His Master's Spin: As Modi Faces Covid Surge Heat, Media's New Villains are Farmers, Babus

Farmers have been protesting at Delhi's borders for months now. Why would this create sudden delays in a time of crisis?

New Delhi: As Delhi’s hospitals were making desperate calls for oxygen and Prime Minister Narendra Modi’s personal handling of the COVID-19 crisis came under sharp scrutiny, the ruling party’s spokespersons and government-aligned media found new scapegoats this week.

On Tuesday evening, Delhi chief minister Arvind Kejriwal tweeted that some hospitals were left with “just a few hours of oxygen”. Deputy chief minister Manish Sisodia posted a list of hospitals with the number of hours left for their oxygen supply to run out.

In his letter to commerce minister Piyush Goyal, Kejriwal alleged that the output of a major oxygen supplier to Delhi hospitals, Inox Air Products, has been “diverted” to other states. “At this critical juncture, it will not be possible for hospitals to enter into the contractual arrangements with the new suppliers who have now been assigned to Delhi. The disruption is already starting to cause critical shortage across major hospitals,” he wrote on April 19.

The fact that Delhi’s private hospitals themselves took to social media and also approached the high court for help on the oxygen front made it clear that this was not some political battle between the Aam Aadmi Party, which rules Delhi, and the BJP, which controls the Centre.

The oxygen shortage was a sharp pointer to ordinary Indians that something was seriously amiss in the Centre’s handling of the fast-spiralling crisis. If they had missed the earlier warnings signs – the failure to cancel the Kumbh Mela and the enormous election rallies in West Bengal and elsewhere – the fact that hospitals in the national capital were literally gasping for breath triggered widespread anger against Narendra Modi and his government.

As if on cue, the Times group’s English language news channel, Times Now, led the charge in the opposite direction. Its primetime show had the hashtag “KisanCovidAndHypocrisy”, claiming that the opposition was hypocritical for not objecting to the farmers’ protest, as the former had slammed the BJP for not just allowing but also encouraging the Kumbh Mela.

A senior News18 journalist, citing “government sources”, posted a tweet that “an Oxygen firm” had mentioned delays at the border due to “order blockade by farmers”.

By Tuesday night, pro-establishment website OpIndia had published an article claiming that it had accessed a letter from Inox Air products to the Central government. The letter from Inox Air products reportedly stated that vehicles carrying oxygen were having to “travel an additional distance of 100 kms from their unit in Modinagar, Uttar Pradesh to reach hospitals in Delhi due to the farmer protests” at Singhu and Ghazipur border.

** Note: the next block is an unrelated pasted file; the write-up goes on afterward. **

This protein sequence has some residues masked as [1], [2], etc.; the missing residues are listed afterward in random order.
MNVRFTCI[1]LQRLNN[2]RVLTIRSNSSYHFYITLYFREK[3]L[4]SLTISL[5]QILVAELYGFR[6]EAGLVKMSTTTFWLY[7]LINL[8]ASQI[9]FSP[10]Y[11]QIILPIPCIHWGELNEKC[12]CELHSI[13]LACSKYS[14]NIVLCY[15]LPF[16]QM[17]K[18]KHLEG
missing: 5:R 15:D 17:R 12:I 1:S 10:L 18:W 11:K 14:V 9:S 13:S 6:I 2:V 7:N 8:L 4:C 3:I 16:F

On Wednesday morning, TV channels like ABP and News 18 Hindi alleged that the farmers’ protest was the reason for the oxygen delay. ABP News’ morning show had a segment titled “Farmers protest behind insufficient supply of oxygen in Delhi?

A TV news anchor claimed that she had “spoken to one oxygen supplier in Delhi”, who told her that they got “all possible support” from the government, but faced highway blockades that increased the supply route’s length by two hours.

By noon, BJP IT cell head Amit Malviya had tweeted a clip from News 18 India. His target was the farmers’ protest and Delhi chief minister Kejriwal.

A couple of hours later, news agency ANI tweeted a video received from the Delhi police. It showed police motorcycles escorting a tanker emblazoned on the sides with the words, “Inox Air Products”.

The tweet was posted with the text that the Alipur police station “facilitated the movement of Oxygen tanker from Singhu Border, which was stuck at Kundli Border today”.

Around that time, Republic was also broadcasting news about the purported INOX Air Products letter “accessed” by the channel.

The news channel’s anchor said that it was “shocking” that “20,000” farmers were moving towards the Tikri border, when “oxygen supply companies are saying that they are having to travel 100 kilometres additionally”. He also claimed to have the letter from INOX air products in his hand and then put Malviya on air.

According to Inox Air Products’ website, it has three facilities in Uttar Pradesh. There was no clarity from the news channel’s video clip on how the congregation at Tikri would have delayed the supply, since it lies at the border between Delhi and Haryana.

CNN-News 18 published a report by late Wednesday afternoon with the headline, “Covid Sparks Fresh Debate on Farmers’ Stir at Delhi Borders, Protesters Say Won’t Return”.

It quoted the BJP’s member of parliament from Delhi, Meenakshi Lekhi, as asking whether the “farmers would be happy if people died in hospitals because oxygen got delayed?” She also claimed that the courts should pass an order to “send them back given how the second wave is raging”.

The report claimed that the debate was ignited after “government officials said” that a major oxygen supplier asked for a “green corridor” for trucks headed to Delhi from their unit in Uttar Pradesh. “When approached by News18, the supplier did not offer a comment officially,” it noted.